Conventional wisdom holds that landscape is the paramount subject for Chinese painting. However, extant scrolls representing art of the fourth and fifth centuries reveal that the human figure was fundamentally important. In these works moral acts and exemplary deeds are set out, but we also see exquisite moments of yearning and emotion. The complexities of the human condition thus appear early in Chinese painting.
In the tenth century, Chinese art theorists elegantly distinguished between depicting the form of something and capturing its essence. Ultimately the latter came to seem the more important aspect of art, and essence could be conveyed abstractly. More recently artists have taken painting beyond representation, even to the point of denying the implied space beyond the picture plane. These questions continue to play out in works in China and in the United States.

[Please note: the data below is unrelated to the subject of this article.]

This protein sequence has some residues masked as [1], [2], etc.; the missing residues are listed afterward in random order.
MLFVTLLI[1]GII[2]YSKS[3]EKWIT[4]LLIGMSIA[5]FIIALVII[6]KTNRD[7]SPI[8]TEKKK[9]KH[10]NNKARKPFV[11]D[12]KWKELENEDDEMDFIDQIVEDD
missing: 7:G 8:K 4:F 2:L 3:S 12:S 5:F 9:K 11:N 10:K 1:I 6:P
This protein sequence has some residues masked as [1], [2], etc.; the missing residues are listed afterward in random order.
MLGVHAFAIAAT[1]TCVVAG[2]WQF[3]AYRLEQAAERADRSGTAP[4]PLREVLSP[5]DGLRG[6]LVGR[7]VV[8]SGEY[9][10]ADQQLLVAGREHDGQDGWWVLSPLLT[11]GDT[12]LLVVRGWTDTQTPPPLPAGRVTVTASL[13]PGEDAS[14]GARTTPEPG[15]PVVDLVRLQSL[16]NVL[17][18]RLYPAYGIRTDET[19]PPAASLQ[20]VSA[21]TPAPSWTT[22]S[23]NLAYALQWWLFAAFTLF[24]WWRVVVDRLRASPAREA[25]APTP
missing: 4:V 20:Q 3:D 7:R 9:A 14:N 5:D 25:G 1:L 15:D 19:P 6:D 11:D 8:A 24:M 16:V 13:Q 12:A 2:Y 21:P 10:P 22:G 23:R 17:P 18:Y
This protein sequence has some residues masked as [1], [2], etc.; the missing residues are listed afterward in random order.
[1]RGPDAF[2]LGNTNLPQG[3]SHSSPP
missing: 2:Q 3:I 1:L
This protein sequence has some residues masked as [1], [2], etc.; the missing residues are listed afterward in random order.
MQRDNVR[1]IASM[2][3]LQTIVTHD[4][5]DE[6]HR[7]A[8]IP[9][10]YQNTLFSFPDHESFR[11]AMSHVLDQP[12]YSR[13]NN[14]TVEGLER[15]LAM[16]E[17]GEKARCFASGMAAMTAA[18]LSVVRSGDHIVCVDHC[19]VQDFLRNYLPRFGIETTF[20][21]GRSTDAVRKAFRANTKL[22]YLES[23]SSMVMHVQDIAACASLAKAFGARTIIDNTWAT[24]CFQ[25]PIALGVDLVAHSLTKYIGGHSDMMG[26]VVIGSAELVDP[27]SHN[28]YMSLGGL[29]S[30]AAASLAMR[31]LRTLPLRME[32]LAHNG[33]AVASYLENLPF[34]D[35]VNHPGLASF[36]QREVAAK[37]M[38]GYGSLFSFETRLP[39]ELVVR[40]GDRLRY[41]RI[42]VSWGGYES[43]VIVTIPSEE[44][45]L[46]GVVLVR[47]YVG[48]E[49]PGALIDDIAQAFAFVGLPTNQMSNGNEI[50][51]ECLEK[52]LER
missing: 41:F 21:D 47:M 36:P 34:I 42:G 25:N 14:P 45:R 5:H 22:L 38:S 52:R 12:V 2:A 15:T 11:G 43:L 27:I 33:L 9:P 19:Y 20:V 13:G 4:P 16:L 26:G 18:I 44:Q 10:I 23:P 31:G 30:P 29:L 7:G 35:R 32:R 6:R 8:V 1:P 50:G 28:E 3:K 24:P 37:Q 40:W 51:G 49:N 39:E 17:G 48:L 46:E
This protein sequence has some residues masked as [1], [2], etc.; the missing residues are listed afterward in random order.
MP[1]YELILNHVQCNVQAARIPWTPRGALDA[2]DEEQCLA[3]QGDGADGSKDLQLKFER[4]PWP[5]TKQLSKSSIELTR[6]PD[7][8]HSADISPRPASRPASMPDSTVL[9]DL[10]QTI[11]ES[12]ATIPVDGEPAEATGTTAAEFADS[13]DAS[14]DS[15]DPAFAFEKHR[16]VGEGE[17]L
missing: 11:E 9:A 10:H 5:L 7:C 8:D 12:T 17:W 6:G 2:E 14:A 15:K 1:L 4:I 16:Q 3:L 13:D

Twentieth century Chinese artists returned from travel and study in Europe to establish new art academies. Varieties of Western documentary art and life drawing were explored there and a new national style of painting figures in Chinese ink and color developed. Now in the twenty-first century, artists can draw freely upon these legacies and expand into fresh directions. At Renmin University of China, Professor Huang Huasan and Professor Gao Yi have led their students in a new exploration of the human figure as form and expressive content. We are honored that they exhibit their recent work at Arizona State University’s Step Gallery. As a response intended to welcome the visiting artists from Beijing, Professor Mark Pomilio, Faculty Associate Melissa Button, and three ASU graduate students, also show their work.
Professor of Art History, School of Art
Arizona State University